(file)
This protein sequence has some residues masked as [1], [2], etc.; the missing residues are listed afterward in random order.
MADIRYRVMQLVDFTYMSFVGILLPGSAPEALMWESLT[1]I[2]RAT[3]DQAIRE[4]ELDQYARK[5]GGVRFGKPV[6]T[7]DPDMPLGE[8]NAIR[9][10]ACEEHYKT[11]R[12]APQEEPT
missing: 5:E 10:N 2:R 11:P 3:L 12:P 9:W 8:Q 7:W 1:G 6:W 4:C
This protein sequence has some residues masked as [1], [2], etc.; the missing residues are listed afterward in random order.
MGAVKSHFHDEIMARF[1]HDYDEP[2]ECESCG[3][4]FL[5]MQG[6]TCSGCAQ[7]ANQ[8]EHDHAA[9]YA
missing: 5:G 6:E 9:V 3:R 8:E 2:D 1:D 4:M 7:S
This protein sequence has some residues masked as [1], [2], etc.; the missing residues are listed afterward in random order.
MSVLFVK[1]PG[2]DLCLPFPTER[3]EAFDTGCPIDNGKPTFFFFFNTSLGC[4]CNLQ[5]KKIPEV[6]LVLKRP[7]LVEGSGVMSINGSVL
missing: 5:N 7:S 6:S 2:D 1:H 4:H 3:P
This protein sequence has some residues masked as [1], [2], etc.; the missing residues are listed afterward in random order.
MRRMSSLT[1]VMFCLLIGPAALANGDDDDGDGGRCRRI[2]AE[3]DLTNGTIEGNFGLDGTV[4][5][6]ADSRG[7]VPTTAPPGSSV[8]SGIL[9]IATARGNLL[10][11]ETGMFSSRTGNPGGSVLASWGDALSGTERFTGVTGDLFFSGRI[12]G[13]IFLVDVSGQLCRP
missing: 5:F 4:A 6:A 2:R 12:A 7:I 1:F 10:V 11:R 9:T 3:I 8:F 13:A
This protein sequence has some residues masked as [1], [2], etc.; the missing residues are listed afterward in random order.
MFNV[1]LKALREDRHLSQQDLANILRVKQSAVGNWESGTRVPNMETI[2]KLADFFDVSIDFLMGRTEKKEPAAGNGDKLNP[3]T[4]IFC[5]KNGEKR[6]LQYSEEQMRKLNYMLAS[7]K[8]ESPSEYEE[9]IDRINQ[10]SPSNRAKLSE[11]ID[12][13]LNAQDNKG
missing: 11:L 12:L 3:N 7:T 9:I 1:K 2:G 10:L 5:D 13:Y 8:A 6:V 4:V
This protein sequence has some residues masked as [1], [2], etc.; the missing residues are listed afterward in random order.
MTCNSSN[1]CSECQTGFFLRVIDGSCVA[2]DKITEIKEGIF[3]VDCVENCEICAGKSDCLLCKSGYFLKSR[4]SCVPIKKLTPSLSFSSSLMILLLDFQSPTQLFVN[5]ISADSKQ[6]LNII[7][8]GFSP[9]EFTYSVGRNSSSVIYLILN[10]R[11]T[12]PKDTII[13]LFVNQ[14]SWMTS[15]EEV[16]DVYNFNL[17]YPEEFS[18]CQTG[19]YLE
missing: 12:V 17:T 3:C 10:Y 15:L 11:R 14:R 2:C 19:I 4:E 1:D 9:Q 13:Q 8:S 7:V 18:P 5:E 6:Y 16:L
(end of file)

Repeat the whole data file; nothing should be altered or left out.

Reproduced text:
This protein sequence has some residues masked as [1], [2], etc.; the missing residues are listed afterward in random order.
MADIRYRVMQLVDFTYMSFVGILLPGSAPEALMWESLT[1]I[2]RAT[3]DQAIRE[4]ELDQYARK[5]GGVRFGKPV[6]T[7]DPDMPLGE[8]NAIR[9][10]ACEEHYKT[11]R[12]APQEEPT
missing: 5:E 10:N 2:R 11:P 3:L 12:P 9:W 8:Q 7:W 1:G 6:W 4:C
This protein sequence has some residues masked as [1], [2], etc.; the missing residues are listed afterward in random order.
MGAVKSHFHDEIMARF[1]HDYDEP[2]ECESCG[3][4]FL[5]MQG[6]TCSGCAQ[7]ANQ[8]EHDHAA[9]YA
missing: 5:G 6:E 9:V 3:R 8:E 2:D 1:D 4:M 7:S
This protein sequence has some residues masked as [1], [2], etc.; the missing residues are listed afterward in random order.
MSVLFVK[1]PG[2]DLCLPFPTER[3]EAFDTGCPIDNGKPTFFFFFNTSLGC[4]CNLQ[5]KKIPEV[6]LVLKRP[7]LVEGSGVMSINGSVL
missing: 5:N 7:S 6:S 2:D 1:H 4:H 3:P
This protein sequence has some residues masked as [1], [2], etc.; the missing residues are listed afterward in random order.
MRRMSSLT[1]VMFCLLIGPAALANGDDDDGDGGRCRRI[2]AE[3]DLTNGTIEGNFGLDGTV[4][5][6]ADSRG[7]VPTTAPPGSSV[8]SGIL[9]IATARGNLL[10][11]ETGMFSSRTGNPGGSVLASWGDALSGTERFTGVTGDLFFSGRI[12]G[13]IFLVDVSGQLCRP
missing: 5:F 4:A 6:A 2:R 12:A 7:I 1:F 10:V 11:R 9:T 3:I 8:F 13:A
This protein sequence has some residues masked as [1], [2], etc.; the missing residues are listed afterward in random order.
MFNV[1]LKALREDRHLSQQDLANILRVKQSAVGNWESGTRVPNMETI[2]KLADFFDVSIDFLMGRTEKKEPAAGNGDKLNP[3]T[4]IFC[5]KNGEKR[6]LQYSEEQMRKLNYMLAS[7]K[8]ESPSEYEE[9]IDRINQ[10]SPSNRAKLSE[11]ID[12][13]LNAQDNKG
missing: 11:L 12:L 3:N 7:T 9:I 1:K 2:G 10:L 5:D 13:Y 8:A 6:V 4:V
This protein sequence has some residues masked as [1], [2], etc.; the missing residues are listed afterward in random order.
MTCNSSN[1]CSECQTGFFLRVIDGSCVA[2]DKITEIKEGIF[3]VDCVENCEICAGKSDCLLCKSGYFLKSR[4]SCVPIKKLTPSLSFSSSLMILLLDFQSPTQLFVN[5]ISADSKQ[6]LNII[7][8]GFSP[9]EFTYSVGRNSSSVIYLILN[10]R[11]T[12]PKDTII[13]LFVNQ[14]SWMTS[15]EEV[16]DVYNFNL[17]YPEEFS[18]CQTG[19]YLE
missing: 12:V 17:T 3:C 10:Y 15:L 11:R 14:R 2:C 19:I 4:E 1:D 9:Q 13:Q 8:S 7:V 18:P 5:E 6:Y 16:L